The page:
DBCC SHRINKFILE (1,1024)
DBCC SHRINKFILE: Page 1: 26423878 could not be moved because it is a work table page.
DBCC execution completed. If DBCC printed error messages, contact your system administrator.
If we try to covert page number to location in MDF file, it was 26423878 * 8 KB = ~201 GB and that was the size on which they were stuck. We were seeing same page every time we try to shrink, even after restart of SQL Server. What was the option now?
Please note that you try everything out on your development server before experimenting on the production server.
We need to restart SQL with a special switch -f which is used to start SQL with minimal configuration. Note: this needs downtime of SQL Server for some time as no one should connect to SQL.
- Stop SQL Server service.
- Start SQL Server in minimal mode from command prompt.
NET START MSSQLSERVER /f /mSQLCMD
- Above command starts SQL Server in minimal configuration (f switch) and allows connections from the application named SQLCMD (mSQLCMD)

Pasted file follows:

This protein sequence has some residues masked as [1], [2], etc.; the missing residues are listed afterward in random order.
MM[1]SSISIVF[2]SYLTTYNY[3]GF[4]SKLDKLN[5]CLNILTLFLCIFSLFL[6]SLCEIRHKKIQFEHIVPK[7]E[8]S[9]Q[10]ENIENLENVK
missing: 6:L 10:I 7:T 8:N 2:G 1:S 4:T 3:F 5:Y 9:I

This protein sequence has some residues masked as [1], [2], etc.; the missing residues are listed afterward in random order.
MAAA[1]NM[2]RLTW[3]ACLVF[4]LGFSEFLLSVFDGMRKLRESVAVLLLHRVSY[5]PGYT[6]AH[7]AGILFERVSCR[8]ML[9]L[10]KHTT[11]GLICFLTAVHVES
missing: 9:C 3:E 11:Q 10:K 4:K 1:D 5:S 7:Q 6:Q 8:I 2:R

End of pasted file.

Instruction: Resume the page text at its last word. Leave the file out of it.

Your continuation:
- Connect to SQL using SQLCMD
- In the SQLCMD connection, execute the following command for each one of the tempdb data files to set their initial size to 500 MB and file growth also to 500 MB increments.
ALTER DATABASE [tempdb] MODIFY FILE (NAME = N'tempdev',SIZE=500MB, FILEGROWTH = 500MB ) GO
- Repeat this process for every tempdb data file.
- Now verify the initial size has taken effect using the following query.
SELECT name ,size*8.0/1024 'Initial Size in MB' FROM master.sys.sysaltfiles WHERE dbid = 2
- Once size has come down to expected size, we need to stop SQL service NET STOP MSSQLSERVER
- And now, start again normally.
- Relax as tempdb size has been reduced.
Note: MSSQLSERVER in the above command is for the default instance. So, if you have named instance, it would be MSSQL$InstanceName
Have you ever seen such error during shrink? Did you find another way?
Please note that Shrinking Database is not recommended process and it can lead to slowest possible performance. You must read this article Shrinking Database is Bad – Increases Fragmentation – Reduces Performance.
Reference: Pinal Dave (http://blog.SQLAuthority.com)